Ceremonial Steel Cut for New Aircraft Carrier

Thursday, August 11, 2005
Northrop Grumman reached its first construction milestone in the life of the new-generation aircraft carrier, CVN 21. The company cut one of the first pieces of steel, a 15-ton plate for a side shell unit of CVN 78, the first ship of the CVN 21 program.

Design work on the CVN 21 is underway at Northrop Grumman's Newport News sector, with the full construction contract anticipated in 2007. Advance construction began in 2005 to allow shipbuilders to test the design-build strategy before overall construction begins in 2007.

Each ship of the class is valued at approximately $8 billion. The ceremony also served as the grand opening for the shipyard's new heavy-plate bay facility, one of several new facilities built for CVN 21 construction. This facility houses some of the most technologically advanced machines in the shipbuilding industry, including the ESAB Avenger 3-Telerex burning machine used in the steel-cut ceremony. Other new CVN 21 facilities include the covered modular-assembly facility, covered modular-outfitting facility and unit-assembly facility. These facilities will allow employees to work uninterrupted by the weather, and will house additional cranes to build pre-outfitting units to a higher degree of completion than on all previous carriers.

Ceremony participants included Mike Petters, president, Northrop Grumman Newport News; Rep. Jo Ann Davis (R-Va.-1st District); Rep. Bobby Scott (D-Va.-3rd District); U.S. Navy Rear Adm. David Architzel, program executive officer for aircraft carriers; Navy Rear Adm. H. Denby Starling II, commander, Naval air force, U.S. Atlantic Fleet; Navy Capt. Michael E. McMahon, commanding officer, supervisor of shipbuilding, conversion and repair, Newport News; Joe S. Frank, mayor, Newport News, Va; and employees from the CVN 21 program.

"CVN 78 will have improved capabilities over the Nimitz-class, a class of ships that has proven very capable," said Petters. "CVN 21 is designed for efficiency over the 50-year lifecycle while providing America with the kind of forward presence unique to aircraft carriers and so critical in today's uncertain world."

Innovations for the CVN 21 program include an enhanced flight deck capable of increased sortie rates, improved weapons movement, a redesigned island, a new nuclear power plant, reduced manning and allowance for future technologies. These and many other evolutionary features are being developed to maximize efficiency and reduce acquisition costs, manning and weight while enhancing the ship's operational capabilities. Design and technology insertion costs are approximately $5.6 billion spread over the class of ships.

Maritime Today


The Maritime Industry's original and most viewed E-News Service

Maritime Reporter June 2016 Digital Edition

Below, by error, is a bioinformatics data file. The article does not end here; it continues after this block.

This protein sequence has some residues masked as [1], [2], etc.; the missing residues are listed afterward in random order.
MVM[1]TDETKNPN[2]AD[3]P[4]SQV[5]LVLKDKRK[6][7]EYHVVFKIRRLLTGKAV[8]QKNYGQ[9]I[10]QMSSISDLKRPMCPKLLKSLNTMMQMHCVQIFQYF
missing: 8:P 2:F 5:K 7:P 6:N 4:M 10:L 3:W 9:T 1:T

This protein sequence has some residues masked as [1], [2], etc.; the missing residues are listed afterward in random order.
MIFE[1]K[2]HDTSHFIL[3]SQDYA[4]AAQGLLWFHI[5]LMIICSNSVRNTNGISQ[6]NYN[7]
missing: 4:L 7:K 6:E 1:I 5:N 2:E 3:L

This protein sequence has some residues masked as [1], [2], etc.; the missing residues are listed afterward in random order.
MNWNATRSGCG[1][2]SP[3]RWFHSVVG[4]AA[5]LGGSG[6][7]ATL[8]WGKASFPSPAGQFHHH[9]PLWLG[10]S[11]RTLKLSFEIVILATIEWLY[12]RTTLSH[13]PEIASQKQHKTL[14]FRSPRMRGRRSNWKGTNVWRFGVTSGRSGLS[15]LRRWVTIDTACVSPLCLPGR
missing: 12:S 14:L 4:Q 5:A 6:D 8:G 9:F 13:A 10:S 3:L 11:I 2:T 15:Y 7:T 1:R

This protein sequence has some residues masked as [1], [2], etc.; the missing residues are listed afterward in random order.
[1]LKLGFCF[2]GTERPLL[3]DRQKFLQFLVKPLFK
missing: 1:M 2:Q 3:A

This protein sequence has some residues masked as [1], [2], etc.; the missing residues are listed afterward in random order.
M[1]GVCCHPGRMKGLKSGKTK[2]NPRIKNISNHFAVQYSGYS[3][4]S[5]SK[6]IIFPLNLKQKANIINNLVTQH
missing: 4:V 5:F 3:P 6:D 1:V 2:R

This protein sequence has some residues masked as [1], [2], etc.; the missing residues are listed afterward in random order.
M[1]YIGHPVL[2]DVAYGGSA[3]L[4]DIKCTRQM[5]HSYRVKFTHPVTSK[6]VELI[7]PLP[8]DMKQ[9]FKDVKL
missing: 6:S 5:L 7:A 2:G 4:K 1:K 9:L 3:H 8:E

FREE Maritime Reporter Subscription
Latest Maritime News    rss feeds

Navy

Russian Sub 'Stary Oskol' Enters Black Sea

Russia’s Stary Oskol submarine, the third boat in Project 636.3 series for the Black Sea Fleet, on a voyage to its permanent base has passed the Bosporus and Dardanelles straits,

Future LCS Charleston’s Keel Authenticated

A ceremony was hosted to celebrate the keel authentication of the U.S. Navy's future USS Charleston (LCS 18), the ninth Independence variant littoral combat ship, June 28.

This Day In Naval History: June 29

1860 - The steamer USS Mystic, commanded by William E. LeRoy, captures the slaver, Thomas Achorn at Kabenda, Africa and send her to New York.    1862 - During the Civil War,

Education/Training

Maritime Knowledge Hub Opens in the UK

Business owners across the U.K. wanting to drive growth in the maritime sector are being urged to engage with the newly opened Maritime Knowledge Hub in Birkenhead, Liverpool City Region.

New Port Academy Liverpool Unveiled at Grand Opening

LIVERPOOL City Region has launched a new  £2.5 million maritime training academy which it believes is the only one in the U.K. to create vitally needed skills and

Charting the Shift of Oceanic Boundary Currents

Global warming results in fundamental changes to important ocean currents. As scientists from the Alfred-Wegener-Institute show in a new study, wind-driven subtropical

 
 
Maritime Careers / Shipboard Positions Maritime Contracts Maritime Security Maritime Standards Naval Architecture Pipelines Ship Simulators Shipbuilding / Vessel Construction Sonar Winch
rss | archive | history | articles | privacy | contributors | top maritime news | about us | copyright | maritime magazines
maritime security news | shipbuilding news | maritime industry | shipping news | maritime reporting | workboats news | ship design | maritime business

Time taken: 0.0737 sec (14 req/sec)